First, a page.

A federal cloud computing expert says that agencies should stop trying to make the technology meet the needs of their “average” employee.
Andrew Marquardt, the Chief Enterprise Architect at the Interior Department’s Bureau of Reclamation (USBR), adds that agencies should instead focus on making their clouds satisfy as many unique concerns as possible for their workers.
“Stop designing for average users,” Marquardt said Tuesday at a Symantec luncheon in Washington, D.C. “They don’t exist. You don’t have an average user. That’s a myth.”
Symantec is a cybersecurity software and solutions provider. Tuesday’s event was part of Symantec’s Smart Government: Cyber Redefined Lunch series. The event was titled “Navigating the Government Cloud Security Voyage.”
USBR, meanwhile, oversees water resource management, particularly irrigation, hydroelectric power generation and water supplies. Marquardt noted that his agency’s unusual role has impacted how it uses cloud.
“We had to tailor lots of our solutions for inspections in low-bandwidth situations,” he said. “Who’s really using this stuff and how are they doing it? Design for your absolute fringes. Those marginalized communities are really where you need to be doing the work.”
As an example, Marquardt cited USBR inspectors who trek through remote, icy regions on snowshoes examining water supplies. USBR operates extensively in the West, meaning many of its inspectors work in sparsely populated areas with disruptive weather.
“You’re really talking about an opportunity for cultural transformation in your organization,” he said of cloud. “The way you do business is really going to change. We’ve seen tremendous efficiencies come up [using cloud].”
Marquardt said that adopting cloud taught USBR to carefully consider how it designs each app residing there. Rather than migrating all its legacy apps to cloud, he continued, USBR has instead recreated each one as needed there. He concluded that USBR’s design process helped the agency balance user accessibility and safety.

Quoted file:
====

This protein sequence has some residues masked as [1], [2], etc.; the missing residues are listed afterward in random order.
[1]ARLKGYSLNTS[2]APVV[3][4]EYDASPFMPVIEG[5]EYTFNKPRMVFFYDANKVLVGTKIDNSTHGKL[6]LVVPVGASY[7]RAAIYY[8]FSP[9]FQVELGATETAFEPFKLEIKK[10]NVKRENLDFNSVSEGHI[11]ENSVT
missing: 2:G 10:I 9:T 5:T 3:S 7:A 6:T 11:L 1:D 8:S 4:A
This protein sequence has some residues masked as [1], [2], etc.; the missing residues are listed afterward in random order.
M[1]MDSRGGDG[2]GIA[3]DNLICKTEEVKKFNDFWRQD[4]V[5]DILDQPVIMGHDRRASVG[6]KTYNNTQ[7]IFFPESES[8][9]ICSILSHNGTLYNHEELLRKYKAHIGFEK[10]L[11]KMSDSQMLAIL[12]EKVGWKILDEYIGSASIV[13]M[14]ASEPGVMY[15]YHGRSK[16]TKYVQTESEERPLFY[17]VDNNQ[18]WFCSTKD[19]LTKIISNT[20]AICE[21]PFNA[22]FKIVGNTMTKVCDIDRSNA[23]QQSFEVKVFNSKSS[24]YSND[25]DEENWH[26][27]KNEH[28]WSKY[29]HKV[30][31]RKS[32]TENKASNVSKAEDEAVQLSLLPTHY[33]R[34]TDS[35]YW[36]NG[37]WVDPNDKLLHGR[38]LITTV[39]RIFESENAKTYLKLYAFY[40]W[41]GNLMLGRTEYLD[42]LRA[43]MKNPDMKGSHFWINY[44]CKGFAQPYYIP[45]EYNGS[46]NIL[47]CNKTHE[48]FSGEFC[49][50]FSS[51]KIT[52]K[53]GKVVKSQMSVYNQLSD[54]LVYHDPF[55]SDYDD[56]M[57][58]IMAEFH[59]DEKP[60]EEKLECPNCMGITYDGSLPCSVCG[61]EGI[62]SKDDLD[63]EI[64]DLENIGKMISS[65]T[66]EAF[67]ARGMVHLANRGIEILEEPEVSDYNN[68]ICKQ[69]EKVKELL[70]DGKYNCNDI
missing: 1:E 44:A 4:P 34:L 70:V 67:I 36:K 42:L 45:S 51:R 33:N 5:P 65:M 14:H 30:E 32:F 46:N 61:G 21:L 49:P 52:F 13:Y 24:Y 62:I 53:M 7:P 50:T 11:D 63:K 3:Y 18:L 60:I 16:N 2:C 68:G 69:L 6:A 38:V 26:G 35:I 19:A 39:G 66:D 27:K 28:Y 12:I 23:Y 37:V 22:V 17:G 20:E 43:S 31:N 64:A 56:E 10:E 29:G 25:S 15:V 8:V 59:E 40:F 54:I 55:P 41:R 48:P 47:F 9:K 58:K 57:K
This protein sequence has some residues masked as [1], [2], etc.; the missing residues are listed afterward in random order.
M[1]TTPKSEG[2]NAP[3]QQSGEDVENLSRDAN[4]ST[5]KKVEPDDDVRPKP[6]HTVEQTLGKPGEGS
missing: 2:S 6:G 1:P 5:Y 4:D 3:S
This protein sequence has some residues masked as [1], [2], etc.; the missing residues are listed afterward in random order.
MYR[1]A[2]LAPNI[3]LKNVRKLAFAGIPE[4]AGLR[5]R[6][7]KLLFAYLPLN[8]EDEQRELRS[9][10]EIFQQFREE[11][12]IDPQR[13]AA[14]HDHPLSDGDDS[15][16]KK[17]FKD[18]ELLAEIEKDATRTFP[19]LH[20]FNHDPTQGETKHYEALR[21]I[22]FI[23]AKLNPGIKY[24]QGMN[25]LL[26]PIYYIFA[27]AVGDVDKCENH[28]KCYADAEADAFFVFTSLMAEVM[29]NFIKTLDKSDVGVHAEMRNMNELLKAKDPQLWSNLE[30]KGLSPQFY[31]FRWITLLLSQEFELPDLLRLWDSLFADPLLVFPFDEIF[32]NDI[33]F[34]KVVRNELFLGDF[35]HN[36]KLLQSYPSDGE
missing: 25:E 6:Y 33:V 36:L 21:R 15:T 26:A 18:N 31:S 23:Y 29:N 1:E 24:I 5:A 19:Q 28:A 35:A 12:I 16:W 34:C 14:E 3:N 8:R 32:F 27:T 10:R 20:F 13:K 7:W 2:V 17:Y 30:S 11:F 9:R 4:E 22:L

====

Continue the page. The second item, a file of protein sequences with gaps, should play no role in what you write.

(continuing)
“It’s the tension between security and usability,” he said. “There’s a lot of apprehension to be able to choose. It’s a tough decision. The reality is that you can have both.”
According to Marquardt, USBR also learned that it doesn’t need to fully adopt cloud all at once. He added that USBR has gradually abandoned legacy IT as more of its services become cloud-ready.
“It’s fits, stages, starts, stops and redirections,” he said. “Over the last two or three years, we realized we have time for our adoption. We took time to understand the truly transformative power of the cloud.”
Marquardt added that federal agencies should realize that cloud isn’t the best fit for all their IT assets. For instance, he said that critical national infrastructure would never become cloud-based.
“That stuff is never going into the cloud,” he said. National critical infrastructure includes systems such as power grids whose continued operations are required for U.S. economic, national and public health security. “That stuff just exists where it exists.”
Marquardt’s remarks follow the release of the federal government’s latest cloud computing strategy in 2018. Titled Cloud Smart, it gave agencies guidance on how to approach their procurement, security and workforces during cloud adoption.
Many experts recommend that agencies prepare their workforces for cloud adoption so that they reap most of the technology’s benefits.
Cloud’s consistency, flexibility and security as a platform for data has made it an increasingly popular technology for federal computing.